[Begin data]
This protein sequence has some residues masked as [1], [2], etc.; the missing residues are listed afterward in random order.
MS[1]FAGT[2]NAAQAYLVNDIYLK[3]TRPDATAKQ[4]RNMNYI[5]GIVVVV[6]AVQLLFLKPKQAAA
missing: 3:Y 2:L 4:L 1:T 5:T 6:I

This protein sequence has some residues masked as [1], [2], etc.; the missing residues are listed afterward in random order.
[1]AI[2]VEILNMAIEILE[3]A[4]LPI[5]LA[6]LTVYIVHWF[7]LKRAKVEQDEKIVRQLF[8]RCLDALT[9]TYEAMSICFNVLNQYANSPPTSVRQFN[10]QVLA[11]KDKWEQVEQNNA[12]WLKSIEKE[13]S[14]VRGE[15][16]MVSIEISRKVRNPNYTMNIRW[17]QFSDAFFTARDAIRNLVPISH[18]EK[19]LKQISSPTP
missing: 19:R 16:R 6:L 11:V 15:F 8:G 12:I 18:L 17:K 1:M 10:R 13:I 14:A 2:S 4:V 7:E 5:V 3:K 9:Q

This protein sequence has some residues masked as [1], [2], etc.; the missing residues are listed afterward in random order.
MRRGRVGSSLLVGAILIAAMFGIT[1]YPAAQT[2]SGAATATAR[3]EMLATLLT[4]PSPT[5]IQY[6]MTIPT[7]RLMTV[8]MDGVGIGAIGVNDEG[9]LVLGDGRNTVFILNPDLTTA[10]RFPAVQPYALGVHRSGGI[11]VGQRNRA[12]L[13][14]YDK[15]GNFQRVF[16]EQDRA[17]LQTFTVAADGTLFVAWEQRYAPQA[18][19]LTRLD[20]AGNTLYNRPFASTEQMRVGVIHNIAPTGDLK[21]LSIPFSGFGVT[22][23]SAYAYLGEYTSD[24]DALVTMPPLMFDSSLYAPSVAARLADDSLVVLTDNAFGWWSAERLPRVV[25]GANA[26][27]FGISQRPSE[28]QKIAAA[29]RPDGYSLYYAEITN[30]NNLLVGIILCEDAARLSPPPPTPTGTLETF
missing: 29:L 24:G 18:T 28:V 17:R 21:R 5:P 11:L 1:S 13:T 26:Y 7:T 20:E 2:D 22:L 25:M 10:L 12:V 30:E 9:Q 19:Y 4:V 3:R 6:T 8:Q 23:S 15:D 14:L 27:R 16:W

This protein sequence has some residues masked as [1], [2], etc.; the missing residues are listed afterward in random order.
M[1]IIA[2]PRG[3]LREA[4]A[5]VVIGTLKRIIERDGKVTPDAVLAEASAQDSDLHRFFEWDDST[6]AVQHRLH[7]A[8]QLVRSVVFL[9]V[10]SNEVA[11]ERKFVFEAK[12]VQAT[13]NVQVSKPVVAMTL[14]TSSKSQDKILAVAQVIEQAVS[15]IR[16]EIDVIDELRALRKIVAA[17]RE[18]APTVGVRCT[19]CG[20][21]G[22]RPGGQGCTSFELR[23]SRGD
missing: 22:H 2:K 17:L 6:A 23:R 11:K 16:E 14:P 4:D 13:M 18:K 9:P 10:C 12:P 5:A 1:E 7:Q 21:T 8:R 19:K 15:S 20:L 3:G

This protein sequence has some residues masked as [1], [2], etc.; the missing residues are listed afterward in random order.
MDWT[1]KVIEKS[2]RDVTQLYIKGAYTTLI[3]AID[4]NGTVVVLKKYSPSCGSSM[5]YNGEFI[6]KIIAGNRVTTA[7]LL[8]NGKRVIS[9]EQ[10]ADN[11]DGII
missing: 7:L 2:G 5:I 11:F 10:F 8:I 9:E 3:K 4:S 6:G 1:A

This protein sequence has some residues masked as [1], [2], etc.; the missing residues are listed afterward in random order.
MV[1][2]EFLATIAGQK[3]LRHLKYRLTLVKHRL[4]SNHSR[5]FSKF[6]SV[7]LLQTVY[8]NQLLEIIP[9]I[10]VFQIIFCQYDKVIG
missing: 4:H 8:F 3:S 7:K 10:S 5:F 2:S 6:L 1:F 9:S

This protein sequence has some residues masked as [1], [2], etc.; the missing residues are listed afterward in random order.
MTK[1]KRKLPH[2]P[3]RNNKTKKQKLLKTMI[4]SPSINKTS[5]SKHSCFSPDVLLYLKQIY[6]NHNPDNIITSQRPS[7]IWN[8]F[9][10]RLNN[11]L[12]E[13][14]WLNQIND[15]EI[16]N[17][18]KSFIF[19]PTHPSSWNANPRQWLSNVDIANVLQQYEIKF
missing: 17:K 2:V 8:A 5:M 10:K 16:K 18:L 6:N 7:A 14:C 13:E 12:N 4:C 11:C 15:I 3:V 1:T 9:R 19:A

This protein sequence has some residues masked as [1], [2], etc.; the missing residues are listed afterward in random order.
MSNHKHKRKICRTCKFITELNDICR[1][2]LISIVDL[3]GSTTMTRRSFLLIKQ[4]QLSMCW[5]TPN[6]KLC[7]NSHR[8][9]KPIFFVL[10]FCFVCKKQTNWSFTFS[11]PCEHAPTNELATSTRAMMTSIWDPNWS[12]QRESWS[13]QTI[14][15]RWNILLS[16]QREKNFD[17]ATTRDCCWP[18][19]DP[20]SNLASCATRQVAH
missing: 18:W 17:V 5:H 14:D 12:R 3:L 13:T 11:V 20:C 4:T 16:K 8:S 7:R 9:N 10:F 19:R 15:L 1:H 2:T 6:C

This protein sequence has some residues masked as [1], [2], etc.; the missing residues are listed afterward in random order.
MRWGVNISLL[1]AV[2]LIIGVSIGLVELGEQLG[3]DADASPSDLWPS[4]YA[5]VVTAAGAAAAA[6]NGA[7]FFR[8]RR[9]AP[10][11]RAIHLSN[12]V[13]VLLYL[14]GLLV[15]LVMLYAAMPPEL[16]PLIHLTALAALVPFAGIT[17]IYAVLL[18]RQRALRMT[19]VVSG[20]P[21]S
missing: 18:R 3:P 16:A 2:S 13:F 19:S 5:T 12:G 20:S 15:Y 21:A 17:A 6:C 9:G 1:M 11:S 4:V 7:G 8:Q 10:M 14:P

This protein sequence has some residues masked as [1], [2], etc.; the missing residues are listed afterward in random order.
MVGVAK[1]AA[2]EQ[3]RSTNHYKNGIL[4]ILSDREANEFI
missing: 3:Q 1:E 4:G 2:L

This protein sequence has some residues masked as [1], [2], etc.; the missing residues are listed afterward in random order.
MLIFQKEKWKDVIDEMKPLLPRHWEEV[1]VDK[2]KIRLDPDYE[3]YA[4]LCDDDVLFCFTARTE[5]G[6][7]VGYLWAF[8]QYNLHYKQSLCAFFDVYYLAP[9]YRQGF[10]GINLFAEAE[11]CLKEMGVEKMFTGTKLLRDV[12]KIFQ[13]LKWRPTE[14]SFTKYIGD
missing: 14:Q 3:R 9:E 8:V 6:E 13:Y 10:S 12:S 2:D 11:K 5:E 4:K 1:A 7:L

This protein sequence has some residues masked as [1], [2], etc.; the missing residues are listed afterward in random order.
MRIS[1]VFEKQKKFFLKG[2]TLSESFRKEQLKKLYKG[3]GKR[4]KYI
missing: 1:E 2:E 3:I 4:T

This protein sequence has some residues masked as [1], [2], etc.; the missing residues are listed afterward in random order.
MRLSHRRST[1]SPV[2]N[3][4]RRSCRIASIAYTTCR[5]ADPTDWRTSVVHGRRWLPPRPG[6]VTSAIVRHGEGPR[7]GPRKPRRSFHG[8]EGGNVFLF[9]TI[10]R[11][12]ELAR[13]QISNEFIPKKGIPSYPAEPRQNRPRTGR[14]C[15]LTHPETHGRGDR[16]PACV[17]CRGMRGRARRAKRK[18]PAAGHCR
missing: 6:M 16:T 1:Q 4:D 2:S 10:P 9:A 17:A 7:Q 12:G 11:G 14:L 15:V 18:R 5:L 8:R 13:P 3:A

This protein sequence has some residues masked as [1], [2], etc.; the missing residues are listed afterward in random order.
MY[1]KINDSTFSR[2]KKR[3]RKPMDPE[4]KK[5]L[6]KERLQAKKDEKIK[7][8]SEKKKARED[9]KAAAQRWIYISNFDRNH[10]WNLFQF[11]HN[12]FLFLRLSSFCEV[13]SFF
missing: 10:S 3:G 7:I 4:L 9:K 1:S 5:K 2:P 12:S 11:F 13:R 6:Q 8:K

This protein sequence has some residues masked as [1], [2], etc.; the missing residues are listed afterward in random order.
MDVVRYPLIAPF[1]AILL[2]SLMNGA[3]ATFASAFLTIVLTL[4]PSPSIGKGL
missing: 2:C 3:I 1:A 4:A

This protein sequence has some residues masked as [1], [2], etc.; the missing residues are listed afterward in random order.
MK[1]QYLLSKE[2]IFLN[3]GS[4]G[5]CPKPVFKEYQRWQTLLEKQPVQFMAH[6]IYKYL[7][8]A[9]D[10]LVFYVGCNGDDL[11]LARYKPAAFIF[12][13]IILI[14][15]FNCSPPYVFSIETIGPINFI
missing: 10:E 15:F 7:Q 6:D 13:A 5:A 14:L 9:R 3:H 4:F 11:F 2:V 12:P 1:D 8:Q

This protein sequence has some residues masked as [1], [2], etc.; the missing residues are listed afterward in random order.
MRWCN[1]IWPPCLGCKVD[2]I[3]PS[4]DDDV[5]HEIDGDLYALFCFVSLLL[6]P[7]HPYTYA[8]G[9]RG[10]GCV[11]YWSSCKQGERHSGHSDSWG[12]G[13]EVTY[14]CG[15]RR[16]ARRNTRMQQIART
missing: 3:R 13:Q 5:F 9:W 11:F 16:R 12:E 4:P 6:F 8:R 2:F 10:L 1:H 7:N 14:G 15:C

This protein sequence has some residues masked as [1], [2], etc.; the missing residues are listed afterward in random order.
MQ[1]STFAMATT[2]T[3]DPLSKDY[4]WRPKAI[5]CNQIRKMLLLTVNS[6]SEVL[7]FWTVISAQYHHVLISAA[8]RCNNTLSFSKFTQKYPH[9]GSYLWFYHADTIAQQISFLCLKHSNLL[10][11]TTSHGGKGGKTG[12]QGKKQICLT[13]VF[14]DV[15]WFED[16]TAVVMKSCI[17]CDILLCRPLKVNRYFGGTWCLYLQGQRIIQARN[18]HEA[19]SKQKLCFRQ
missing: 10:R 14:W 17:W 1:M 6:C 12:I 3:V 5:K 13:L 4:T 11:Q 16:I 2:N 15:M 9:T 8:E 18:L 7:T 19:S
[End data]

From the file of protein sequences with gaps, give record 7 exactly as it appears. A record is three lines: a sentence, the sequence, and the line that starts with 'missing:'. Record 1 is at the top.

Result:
This protein sequence has some residues masked as [1], [2], etc.; the missing residues are listed afterward in random order.
MTK[1]KRKLPH[2]P[3]RNNKTKKQKLLKTMI[4]SPSINKTS[5]SKHSCFSPDVLLYLKQIY[6]NHNPDNIITSQRPS[7]IWN[8]F[9][10]RLNN[11]L[12]E[13][14]WLNQIND[15]EI[16]N[17][18]KSFIF[19]PTHPSSWNANPRQWLSNVDIANVLQQYEIKF
missing: 17:K 2:V 8:A 5:M 10:K 16:K 18:L 6:N 7:A 14:C 13:E 12:N 4:C 11:C 15:I 3:V 1:T 9:R 19:A